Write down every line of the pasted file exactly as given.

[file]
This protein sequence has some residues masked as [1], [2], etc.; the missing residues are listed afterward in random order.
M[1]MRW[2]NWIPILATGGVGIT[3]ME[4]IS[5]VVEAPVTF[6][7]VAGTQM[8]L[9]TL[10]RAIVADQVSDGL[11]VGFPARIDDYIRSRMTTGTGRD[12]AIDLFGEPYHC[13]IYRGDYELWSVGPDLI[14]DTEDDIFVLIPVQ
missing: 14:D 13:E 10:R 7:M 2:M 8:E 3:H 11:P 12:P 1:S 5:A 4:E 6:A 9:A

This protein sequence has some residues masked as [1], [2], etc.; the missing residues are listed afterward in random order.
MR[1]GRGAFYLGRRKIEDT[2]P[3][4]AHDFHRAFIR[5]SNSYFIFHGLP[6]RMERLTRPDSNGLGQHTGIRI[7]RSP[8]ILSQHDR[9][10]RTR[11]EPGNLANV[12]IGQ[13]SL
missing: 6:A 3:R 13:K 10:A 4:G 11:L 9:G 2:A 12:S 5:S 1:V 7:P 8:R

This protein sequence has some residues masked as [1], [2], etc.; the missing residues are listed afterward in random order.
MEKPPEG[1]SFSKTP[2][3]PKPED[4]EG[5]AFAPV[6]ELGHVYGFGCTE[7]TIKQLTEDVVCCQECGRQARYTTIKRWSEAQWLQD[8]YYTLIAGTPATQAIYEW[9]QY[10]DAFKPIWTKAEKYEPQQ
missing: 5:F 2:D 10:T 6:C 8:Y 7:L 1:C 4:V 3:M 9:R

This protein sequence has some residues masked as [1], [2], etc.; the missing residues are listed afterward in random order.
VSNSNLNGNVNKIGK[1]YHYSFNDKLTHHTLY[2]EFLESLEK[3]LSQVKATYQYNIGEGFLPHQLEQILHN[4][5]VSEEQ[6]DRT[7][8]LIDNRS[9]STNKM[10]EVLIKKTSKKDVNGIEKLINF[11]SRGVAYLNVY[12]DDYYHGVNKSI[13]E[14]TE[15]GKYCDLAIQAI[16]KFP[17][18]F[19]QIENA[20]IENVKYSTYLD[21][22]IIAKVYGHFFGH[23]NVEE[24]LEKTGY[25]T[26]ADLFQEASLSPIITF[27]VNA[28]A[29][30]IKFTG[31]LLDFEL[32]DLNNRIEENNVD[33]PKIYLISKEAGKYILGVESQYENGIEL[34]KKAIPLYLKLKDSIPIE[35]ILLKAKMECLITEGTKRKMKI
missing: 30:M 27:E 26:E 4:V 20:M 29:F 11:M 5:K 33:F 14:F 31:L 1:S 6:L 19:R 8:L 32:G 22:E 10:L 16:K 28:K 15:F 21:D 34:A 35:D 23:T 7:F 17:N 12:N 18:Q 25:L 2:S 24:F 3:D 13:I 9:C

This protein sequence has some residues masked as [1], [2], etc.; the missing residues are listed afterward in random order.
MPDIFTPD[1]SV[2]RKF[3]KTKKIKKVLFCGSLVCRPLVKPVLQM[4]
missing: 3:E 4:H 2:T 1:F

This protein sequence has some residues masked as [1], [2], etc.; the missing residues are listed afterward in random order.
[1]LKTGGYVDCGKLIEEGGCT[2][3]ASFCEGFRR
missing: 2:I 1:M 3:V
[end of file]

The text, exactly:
This protein sequence has some residues masked as [1], [2], etc.; the missing residues are listed afterward in random order.
M[1]MRW[2]NWIPILATGGVGIT[3]ME[4]IS[5]VVEAPVTF[6][7]VAGTQM[8]L[9]TL[10]RAIVADQVSDGL[11]VGFPARIDDYIRSRMTTGTGRD[12]AIDLFGEPYHC[13]IYRGDYELWSVGPDLI[14]DTEDDIFVLIPVQ
missing: 14:D 13:E 10:R 7:M 2:M 8:E 3:H 11:P 12:P 1:S 5:A 4:E 6:A 9:A

This protein sequence has some residues masked as [1], [2], etc.; the missing residues are listed afterward in random order.
MR[1]GRGAFYLGRRKIEDT[2]P[3][4]AHDFHRAFIR[5]SNSYFIFHGLP[6]RMERLTRPDSNGLGQHTGIRI[7]RSP[8]ILSQHDR[9][10]RTR[11]EPGNLANV[12]IGQ[13]SL
missing: 6:A 3:R 13:K 10:A 4:G 11:L 9:G 2:A 12:S 5:S 1:V 7:P 8:R

This protein sequence has some residues masked as [1], [2], etc.; the missing residues are listed afterward in random order.
MEKPPEG[1]SFSKTP[2][3]PKPED[4]EG[5]AFAPV[6]ELGHVYGFGCTE[7]TIKQLTEDVVCCQECGRQARYTTIKRWSEAQWLQD[8]YYTLIAGTPATQAIYEW[9]QY[10]DAFKPIWTKAEKYEPQQ
missing: 5:F 2:D 10:T 6:C 8:Y 7:L 1:C 4:V 3:M 9:R

This protein sequence has some residues masked as [1], [2], etc.; the missing residues are listed afterward in random order.
VSNSNLNGNVNKIGK[1]YHYSFNDKLTHHTLY[2]EFLESLEK[3]LSQVKATYQYNIGEGFLPHQLEQILHN[4][5]VSEEQ[6]DRT[7][8]LIDNRS[9]STNKM[10]EVLIKKTSKKDVNGIEKLINF[11]SRGVAYLNVY[12]DDYYHGVNKSI[13]E[14]TE[15]GKYCDLAIQAI[16]KFP[17][18]F[19]QIENA[20]IENVKYSTYLD[21][22]IIAKVYGHFFGH[23]NVEE[24]LEKTGY[25]T[26]ADLFQEASLSPIITF[27]VNA[28]A[29][30]IKFTG[31]LLDFEL[32]DLNNRIEENNVD[33]PKIYLISKEAGKYILGVESQYENGIEL[34]KKAIPLYLKLKDSIPIE[35]ILLKAKMECLITEGTKRKMKI
missing: 30:M 27:E 26:E 4:V 20:M 29:F 11:M 5:K 33:F 14:F 31:L 1:S 6:L 19:R 8:L 32:G 22:E 10:L 16:K 28:K 15:F 21:D 34:A 35:D 23:T 7:F 17:N 12:N 18:Q 25:L 2:S 24:F 3:D 13:I 9:C

This protein sequence has some residues masked as [1], [2], etc.; the missing residues are listed afterward in random order.
MPDIFTPD[1]SV[2]RKF[3]KTKKIKKVLFCGSLVCRPLVKPVLQM[4]
missing: 3:E 4:H 2:T 1:F

This protein sequence has some residues masked as [1], [2], etc.; the missing residues are listed afterward in random order.
[1]LKTGGYVDCGKLIEEGGCT[2][3]ASFCEGFRR
missing: 2:I 1:M 3:V